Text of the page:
If we suddenly told someone that they have bacteria in your lungs, or may have them, that person is likely to suddenly feel threatened by those prospects that seem to put their health at risk. After all, there is enough evidence to understand them.
What happens is that we can associate these circumstances with some complex diseases, such as tuberculosis and pneumonia, whose appearance is explained by infections produced by bacteria that, ultimately, end up affecting the respiratory system.
Now, we must quickly conclude that if those are “bad” bacteria, normally our lungs harbor “good” bacteria, which are there to react and fight pathological pictures, representing the immune response that the body provides us in those situations.
What is the lung microbiota? Why isn’t it always bad to have bacteria in your lungs?
At this point, it must be said that for centuries it was considered that a healthy lung was one that was not suitable for the development of the life of bacteria and other microorganisms inside. However, and although the subject is still being studied, today it is known that it is not.
Almost like an equivalent of the intestinal flora for the respiratory system, the lung microbiota Not only is it not a negative sign, but it is even necessary and even desirable to prepare our body for the increasing exposure to contaminated environments that we suffer from.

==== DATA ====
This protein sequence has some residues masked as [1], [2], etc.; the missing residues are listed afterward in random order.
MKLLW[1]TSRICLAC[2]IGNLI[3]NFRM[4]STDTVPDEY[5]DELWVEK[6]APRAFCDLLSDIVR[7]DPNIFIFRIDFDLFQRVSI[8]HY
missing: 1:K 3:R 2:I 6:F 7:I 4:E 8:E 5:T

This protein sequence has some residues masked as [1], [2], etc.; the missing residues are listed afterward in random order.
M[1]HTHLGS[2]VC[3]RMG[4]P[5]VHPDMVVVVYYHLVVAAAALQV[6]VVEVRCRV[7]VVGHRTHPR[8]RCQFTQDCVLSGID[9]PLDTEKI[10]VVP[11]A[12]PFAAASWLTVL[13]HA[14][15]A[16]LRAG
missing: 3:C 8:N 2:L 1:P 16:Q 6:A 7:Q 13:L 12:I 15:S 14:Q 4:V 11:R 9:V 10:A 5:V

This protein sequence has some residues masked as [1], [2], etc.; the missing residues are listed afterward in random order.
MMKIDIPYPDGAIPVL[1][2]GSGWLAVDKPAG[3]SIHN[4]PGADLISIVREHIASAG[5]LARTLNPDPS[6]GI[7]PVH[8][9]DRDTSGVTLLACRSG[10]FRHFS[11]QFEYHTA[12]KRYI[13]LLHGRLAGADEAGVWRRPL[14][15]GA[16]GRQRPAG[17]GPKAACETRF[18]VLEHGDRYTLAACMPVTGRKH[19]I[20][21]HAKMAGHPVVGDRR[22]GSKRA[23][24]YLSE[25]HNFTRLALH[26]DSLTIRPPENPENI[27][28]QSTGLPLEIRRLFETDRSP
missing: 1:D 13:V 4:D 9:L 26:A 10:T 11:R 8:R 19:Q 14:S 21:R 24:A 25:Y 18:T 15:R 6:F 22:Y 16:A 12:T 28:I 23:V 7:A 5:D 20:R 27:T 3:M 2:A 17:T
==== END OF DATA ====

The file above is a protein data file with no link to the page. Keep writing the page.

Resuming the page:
On the other hand, these microorganisms do not move or reproduce freely inside the lungs, but rather these organs are in charge of managing the amount of bacteria inside, establishing numerous barriers that act to limit this absolute dangerous potential.
These natural mechanisms are those that we trust to maintain the balance around the lung microbiota, so it is essential to ensure its balance, the same one that rules out the installation of harmful bacteria and their proliferation, which could generate complications.
Each lung microbiota, a different world
More than one will wonder if the lung microbiota is exactly the same, identical, in all human bodies, and the immediate answer to this is that no, it can vary greatly.
Among the factors that have a direct influence on the composition of the lung microbiota we have the climate, in turn determined by the geographical location, the habitual interaction with animals, the direct exposure to contaminating materials, to mention just a few.
And then, this microbiota can fall into a certain imbalance as a consequence of viral infections or the weakening of the immune system, such as due to bad behaviors, especially smoking or the excessive and undiagnosed consumption of antibiotics.